For though I am free from all, I have made myself a servant to all, that I might win more of them (1 Corinthians 9:19).
Paul speaks of relating to people as their servant… from a position of humility. He was intentional about this. He made an effort to relate to people on their own terms – not from a position of superiority or piety (9:19-22).
I believe this was the Spirit’s work in Paul’s life – shaping him to be more like Christ. For Christ came into the world so that He could identify with the world. He came to save, not to judge. He came in humility, and associated with “sinners.” He came as a servant.
Which brings me to Isaiah. Isaiah’s “servant” was a mysterious figure. Jewish scholars of Jesus’ day (for the most part) had not connected the “servant” with the Messiah. It seems so obvious to us that the Servant in Isaiah has to be the Messiah. But the concept of a great conquering Messiah also being the “servant” was a new paradigm and a concept that even Jesus’ disciples didn’t fully grasp until after Jesus’ ascension.
But fortunately, we have the hindsight to see. We read two of the four Servant Songs (42:1-9; 49:1-13; 50:4-9 & 52:13-53:12) in today’s reading. The voice in these “songs” is the Messiah himself. He was the one to rescue the remnant from the hands of captivity and restore his people in the land! And he is the one who rescues our souls from the clutches of death – and restores us to new life!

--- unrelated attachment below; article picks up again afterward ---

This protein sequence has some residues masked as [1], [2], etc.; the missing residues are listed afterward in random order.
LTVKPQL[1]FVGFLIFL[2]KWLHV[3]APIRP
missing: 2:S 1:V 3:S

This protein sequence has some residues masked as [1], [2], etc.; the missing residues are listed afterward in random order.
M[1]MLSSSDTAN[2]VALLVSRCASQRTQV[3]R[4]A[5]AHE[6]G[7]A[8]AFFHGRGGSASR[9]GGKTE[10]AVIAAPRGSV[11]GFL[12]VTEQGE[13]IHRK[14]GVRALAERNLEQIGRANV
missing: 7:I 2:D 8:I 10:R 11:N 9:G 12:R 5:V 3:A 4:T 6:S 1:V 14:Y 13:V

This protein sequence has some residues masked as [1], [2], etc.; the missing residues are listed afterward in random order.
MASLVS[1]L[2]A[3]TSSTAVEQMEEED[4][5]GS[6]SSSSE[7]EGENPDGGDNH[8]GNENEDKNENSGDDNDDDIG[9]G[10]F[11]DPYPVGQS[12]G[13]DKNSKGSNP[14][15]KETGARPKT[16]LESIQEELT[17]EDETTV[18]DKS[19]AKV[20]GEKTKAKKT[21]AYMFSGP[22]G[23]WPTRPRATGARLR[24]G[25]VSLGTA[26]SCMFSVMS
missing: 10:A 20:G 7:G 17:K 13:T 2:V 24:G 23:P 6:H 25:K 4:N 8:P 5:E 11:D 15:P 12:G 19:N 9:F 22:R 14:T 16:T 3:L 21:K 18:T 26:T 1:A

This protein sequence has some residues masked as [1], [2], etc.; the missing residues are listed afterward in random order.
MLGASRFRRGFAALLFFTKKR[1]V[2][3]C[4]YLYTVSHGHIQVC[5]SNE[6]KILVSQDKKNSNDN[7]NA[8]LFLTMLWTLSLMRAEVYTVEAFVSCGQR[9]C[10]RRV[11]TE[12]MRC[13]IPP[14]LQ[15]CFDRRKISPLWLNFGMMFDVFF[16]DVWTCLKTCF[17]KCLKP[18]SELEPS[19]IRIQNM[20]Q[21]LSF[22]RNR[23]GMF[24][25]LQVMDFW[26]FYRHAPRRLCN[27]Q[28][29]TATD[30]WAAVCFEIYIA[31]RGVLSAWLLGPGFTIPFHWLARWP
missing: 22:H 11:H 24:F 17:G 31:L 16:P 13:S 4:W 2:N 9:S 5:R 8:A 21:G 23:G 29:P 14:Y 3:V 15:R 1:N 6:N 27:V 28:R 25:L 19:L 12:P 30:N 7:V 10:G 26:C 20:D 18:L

It is too light a thing that you should be my servant
to raise up the tribes of Jacob
and to bring back the preserved of Israel;
I will make you as a light for the nations,
that my salvation may reach to the end of the earth (Isaiah 49:6).
But consider the way in which the Servant saves… It is not through power and strength – but through righteous suffering. This was a new paradigm…
The Lord God has opened my ear,
and I was not rebellious;
I turned not backward.
I gave my back to those who strike,
and my cheeks to those who pull out the beard;
I hid not my face
from disgrace and spitting (Isaiah 50:5-6).
Who would have thought that victory could be won through submitting to the strong? This is the way of the Kingdom. This is the way of our God!!
Behold, the Lord God helps me;
who will declare me guilty?
Behold, all of [my adversaries] will wear out like a garment;
the moth will eat them up. -The Servant, Isaiah 50:9